Leo Varadkar says the Government wants to see remote working become a “permanent fixture of Irish working life”.
He was speaking ahead of the start of the phased return to workplaces tomorrow.
It means thousands of workers are likely to return to their offices for the first time since last March - while some people who’ve started new jobs may be meeting their colleagues in person for the first time.
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Tomorrow will also see the return of activities such as dance classes, art classes and fitness classes for up to 100 people (once those people have been vaccinated or recently recovered from COVID-19).
All restrictions on outdoor group activities will be removed for participants, although limits on mass gatherings such as sports events will remain until October 22nd.
Tomorrow's easing of restrictions comes as 90% of Irish people aged over 16 have now been fully vaccinated.
Speaking ahead of the reopening, Tánaiste Leo Varadkar said thousands of businesses will now be opening for the first time since the pandemic began.
He said: “Now, thanks to the success of the vaccination programme, we are in a position to ease restrictions further and allow these indoor activities take place, including indoor exercise classes, bands, bowling alleys, amusement arcades, chess, bridge and other indoor activities.”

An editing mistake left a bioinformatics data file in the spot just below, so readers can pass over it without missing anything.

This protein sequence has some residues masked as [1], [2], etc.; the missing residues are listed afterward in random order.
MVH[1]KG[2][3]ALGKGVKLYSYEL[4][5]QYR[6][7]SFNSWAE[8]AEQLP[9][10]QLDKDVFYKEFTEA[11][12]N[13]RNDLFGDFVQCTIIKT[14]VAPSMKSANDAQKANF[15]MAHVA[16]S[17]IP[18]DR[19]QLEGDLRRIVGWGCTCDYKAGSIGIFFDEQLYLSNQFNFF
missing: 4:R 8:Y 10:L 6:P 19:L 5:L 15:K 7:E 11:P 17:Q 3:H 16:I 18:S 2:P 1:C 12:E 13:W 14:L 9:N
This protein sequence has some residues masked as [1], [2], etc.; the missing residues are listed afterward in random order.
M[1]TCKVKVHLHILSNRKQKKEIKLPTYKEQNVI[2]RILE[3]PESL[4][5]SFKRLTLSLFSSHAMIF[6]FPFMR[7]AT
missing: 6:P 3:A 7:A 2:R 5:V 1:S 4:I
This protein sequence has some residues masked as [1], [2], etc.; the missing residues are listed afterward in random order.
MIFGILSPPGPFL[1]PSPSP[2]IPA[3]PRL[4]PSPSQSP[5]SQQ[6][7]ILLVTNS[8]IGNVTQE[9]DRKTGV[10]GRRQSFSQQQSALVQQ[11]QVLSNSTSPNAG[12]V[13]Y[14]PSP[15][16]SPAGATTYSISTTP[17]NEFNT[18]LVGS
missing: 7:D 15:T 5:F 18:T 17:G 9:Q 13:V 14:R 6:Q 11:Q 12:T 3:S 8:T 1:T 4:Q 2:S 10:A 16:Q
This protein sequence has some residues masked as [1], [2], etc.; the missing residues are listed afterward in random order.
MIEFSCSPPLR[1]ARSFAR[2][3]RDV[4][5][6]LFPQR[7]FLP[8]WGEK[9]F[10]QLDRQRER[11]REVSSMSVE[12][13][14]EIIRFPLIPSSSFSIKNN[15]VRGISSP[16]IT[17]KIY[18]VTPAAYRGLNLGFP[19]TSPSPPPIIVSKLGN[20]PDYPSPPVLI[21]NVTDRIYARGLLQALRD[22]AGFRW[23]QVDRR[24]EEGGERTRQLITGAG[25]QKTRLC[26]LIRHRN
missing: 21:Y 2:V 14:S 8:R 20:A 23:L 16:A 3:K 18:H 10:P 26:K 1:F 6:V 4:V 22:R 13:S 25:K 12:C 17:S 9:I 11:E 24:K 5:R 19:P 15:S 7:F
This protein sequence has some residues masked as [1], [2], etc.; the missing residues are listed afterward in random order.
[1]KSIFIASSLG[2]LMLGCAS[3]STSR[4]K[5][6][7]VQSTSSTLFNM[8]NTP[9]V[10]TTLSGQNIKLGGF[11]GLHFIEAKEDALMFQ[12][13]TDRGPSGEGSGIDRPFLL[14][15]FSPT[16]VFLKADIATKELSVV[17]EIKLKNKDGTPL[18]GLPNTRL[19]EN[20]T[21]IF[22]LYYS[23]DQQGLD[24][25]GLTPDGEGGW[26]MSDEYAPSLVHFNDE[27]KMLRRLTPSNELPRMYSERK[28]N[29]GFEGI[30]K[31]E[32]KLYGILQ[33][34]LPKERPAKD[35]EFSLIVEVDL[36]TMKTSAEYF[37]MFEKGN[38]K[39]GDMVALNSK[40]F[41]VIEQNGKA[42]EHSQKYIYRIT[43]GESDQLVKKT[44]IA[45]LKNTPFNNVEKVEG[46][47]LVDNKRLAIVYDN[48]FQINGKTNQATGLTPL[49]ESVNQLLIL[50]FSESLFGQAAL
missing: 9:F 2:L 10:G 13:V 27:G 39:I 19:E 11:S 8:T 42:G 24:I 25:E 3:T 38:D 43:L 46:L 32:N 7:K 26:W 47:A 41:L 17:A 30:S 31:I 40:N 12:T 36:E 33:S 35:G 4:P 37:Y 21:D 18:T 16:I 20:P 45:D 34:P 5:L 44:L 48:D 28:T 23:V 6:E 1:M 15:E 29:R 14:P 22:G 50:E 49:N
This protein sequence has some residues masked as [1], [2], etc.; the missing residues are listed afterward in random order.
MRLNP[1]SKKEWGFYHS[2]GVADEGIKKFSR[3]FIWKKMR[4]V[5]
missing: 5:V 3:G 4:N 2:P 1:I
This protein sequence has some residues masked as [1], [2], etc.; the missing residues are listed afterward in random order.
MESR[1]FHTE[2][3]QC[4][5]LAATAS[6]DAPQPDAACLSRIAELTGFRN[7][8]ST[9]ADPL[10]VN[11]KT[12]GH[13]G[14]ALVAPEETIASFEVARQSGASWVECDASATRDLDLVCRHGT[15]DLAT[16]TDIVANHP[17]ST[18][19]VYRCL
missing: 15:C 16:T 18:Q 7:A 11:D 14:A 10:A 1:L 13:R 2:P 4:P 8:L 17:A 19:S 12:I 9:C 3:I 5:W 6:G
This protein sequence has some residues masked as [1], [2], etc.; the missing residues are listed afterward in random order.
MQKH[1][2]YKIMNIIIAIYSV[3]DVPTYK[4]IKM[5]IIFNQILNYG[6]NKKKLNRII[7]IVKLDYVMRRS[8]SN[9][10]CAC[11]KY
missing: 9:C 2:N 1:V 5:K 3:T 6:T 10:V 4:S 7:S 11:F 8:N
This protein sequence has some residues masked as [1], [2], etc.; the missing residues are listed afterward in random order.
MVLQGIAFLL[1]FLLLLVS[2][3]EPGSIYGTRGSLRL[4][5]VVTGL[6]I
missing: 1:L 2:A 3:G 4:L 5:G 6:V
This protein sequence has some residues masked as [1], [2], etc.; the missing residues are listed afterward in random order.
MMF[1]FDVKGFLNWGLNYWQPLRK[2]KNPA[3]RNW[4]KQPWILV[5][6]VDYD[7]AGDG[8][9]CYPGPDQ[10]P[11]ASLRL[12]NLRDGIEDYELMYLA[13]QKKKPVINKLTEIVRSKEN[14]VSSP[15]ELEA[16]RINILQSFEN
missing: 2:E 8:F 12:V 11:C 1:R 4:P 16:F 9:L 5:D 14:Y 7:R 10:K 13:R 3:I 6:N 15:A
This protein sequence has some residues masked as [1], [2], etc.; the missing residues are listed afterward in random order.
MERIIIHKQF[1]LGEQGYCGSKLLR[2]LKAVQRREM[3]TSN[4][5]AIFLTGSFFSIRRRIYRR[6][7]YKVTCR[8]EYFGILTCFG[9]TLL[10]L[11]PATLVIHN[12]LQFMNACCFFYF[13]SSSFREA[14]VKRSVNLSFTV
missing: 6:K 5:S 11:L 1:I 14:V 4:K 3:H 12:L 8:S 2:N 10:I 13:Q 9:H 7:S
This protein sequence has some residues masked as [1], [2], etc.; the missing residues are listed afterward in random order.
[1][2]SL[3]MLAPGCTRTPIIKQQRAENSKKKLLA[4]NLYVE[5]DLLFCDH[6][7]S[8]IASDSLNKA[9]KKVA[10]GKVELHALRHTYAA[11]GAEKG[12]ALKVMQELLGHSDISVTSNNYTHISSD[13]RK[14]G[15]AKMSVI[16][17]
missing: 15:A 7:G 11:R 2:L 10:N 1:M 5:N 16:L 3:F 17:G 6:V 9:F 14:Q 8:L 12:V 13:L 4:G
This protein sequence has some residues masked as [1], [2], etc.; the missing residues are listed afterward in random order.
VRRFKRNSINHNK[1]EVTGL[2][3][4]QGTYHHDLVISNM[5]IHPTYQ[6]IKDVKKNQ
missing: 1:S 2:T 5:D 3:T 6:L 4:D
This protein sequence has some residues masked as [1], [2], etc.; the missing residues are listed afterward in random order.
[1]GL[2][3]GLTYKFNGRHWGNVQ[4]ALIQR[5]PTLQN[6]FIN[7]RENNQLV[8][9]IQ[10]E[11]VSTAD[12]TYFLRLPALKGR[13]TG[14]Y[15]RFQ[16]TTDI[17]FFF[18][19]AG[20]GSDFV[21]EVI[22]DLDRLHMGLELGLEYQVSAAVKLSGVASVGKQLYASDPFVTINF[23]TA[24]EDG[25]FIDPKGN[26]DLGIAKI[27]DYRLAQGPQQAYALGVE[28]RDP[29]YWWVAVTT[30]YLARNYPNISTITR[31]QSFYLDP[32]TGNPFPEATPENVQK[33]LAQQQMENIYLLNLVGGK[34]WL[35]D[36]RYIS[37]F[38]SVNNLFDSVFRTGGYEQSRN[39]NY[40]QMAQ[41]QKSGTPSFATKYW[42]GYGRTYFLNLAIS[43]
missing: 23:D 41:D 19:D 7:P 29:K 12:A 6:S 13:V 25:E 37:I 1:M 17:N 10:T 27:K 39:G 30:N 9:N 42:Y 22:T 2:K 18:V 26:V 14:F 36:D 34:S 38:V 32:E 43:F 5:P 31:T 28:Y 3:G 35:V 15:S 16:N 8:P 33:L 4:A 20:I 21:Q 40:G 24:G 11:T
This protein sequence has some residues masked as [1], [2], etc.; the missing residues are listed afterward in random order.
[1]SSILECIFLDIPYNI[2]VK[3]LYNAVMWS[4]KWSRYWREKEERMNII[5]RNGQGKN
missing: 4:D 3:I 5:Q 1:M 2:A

The Tánaiste suggested many people are also looking forward to the start of the return to offices.
He observed: “The pandemic has taught us what’s possible in terms of remote working. It transformed the world of work overnight. I hope we can learn something from what worked for workers and employers during that time and incorporate it post-Covid.
"We really want to see remote working become a permanent fixture of Irish working life.
“I hope employers are speaking to their staff to figure out what works best for them and the business as this phased return begins.”
The Government has already announced that work is underway on legislation that will give employees the right to request remote working.
Employers will not be obliged to say yes to such requests, although they will have to give reasons for turning them down.
With the phased return to workplaces underway, employers are not legally allowed ask staff about their vaccination status - meaning measures such as physical distancing will likely remain in place for many offices.